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Reviews : Arsenal

Kel-Tec PLR-16 .223 Handgun

September 01, 2006  |  by Mike Detty - Also by this author


Range Time

I set up my targets at 25 yards to do my initial sight in with the EOTech and I was impressed with the tiny groups that the PLR-16 produced. Once I had the sights regulated, I moved the targets back to 50 yards and concentrated on adding pressure to the trigger until the shot broke.


Detty mounted an Insight Technologies M6X light/laser combination on the handguard's Picatinny rail.


My Kel-Tec pistol has a long and heavy seven-pound pull, and I did my best to keep the inner dot of the larger circle of the EOTech on the one-inch pasters that I used for targets. I was amazed that all of my groups measured under 1.5 inches for a five-shot group with the best group clustering under an inch. Over the years I have tested many AR-15 carbines that couldn’t match that level of accuracy, and it is important to remember that this is a pistol, weighing less than half of what the carbines weigh and it only has a nine-inch barrel.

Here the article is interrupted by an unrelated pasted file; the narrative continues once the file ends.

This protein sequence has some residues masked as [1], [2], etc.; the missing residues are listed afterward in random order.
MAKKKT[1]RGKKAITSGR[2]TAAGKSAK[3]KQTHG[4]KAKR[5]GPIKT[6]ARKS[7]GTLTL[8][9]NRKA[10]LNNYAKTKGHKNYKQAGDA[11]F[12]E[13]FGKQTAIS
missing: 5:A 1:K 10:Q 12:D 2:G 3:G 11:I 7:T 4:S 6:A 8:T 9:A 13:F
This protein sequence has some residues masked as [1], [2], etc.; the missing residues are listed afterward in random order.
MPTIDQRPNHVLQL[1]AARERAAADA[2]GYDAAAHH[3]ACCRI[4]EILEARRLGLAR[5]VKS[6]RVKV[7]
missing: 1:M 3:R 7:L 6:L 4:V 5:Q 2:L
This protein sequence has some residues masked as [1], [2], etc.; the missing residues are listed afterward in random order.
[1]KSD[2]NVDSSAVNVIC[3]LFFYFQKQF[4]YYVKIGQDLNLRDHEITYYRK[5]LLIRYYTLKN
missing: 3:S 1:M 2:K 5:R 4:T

After adjusting the sling, I fired the PLR-16 in some rapid-fire exercises. Muzzle climb is noticeably more than that of a .223 carbine, and it did make me wish that I could install the verboten vertical foregrip. With some practice I was able to get the time between shots down without sacrificing hits. Compared to other AR-style pistols that I have fired this particular gun has much better handling characteristics thanks to its lack of protruding buffer tube. The pistol is only 18.5 inches long and well balanced.

I took the PLR-16 out for a session of night shooting to see just how effective the Insight M6X laser/light is. I had a shooting dummy set up at about 30 yards and fired about 10 shots, all from the hip, using only the laser dot as an aiming point. I fired as fast as I could center the dot on the chest and press the trigger. All 10 shots landed in a cluster about the size of my fist. I could clearly see the laser out to 100 yards, even when it was used in conjunction with the light. I think the combination of the EOTech and Insight M6X light/laser combination will effectively handle just about any tactical scenario.

Muzzle Blast

One thing that a shooter will have to accustom himself to is the PLR-16’s rather substantial muzzle blast. I never noticed it when I was using the EOTech to fire groups but, when I fired a few rounds from the hip, the large orange fireball became evident. Kel-Tec threads the muzzle of the pistol’s barrel with a standard thread pitch so that any aftermarket flash hider for an M-16 can be used on their gun, but it’s obvious that not all of the powder is getting a chance to burn in that nine-inch barrel.


Because of its mere nine-inch barrel length, the PLR-16 has significant muzzle blast, as this nighttime photo illustrates.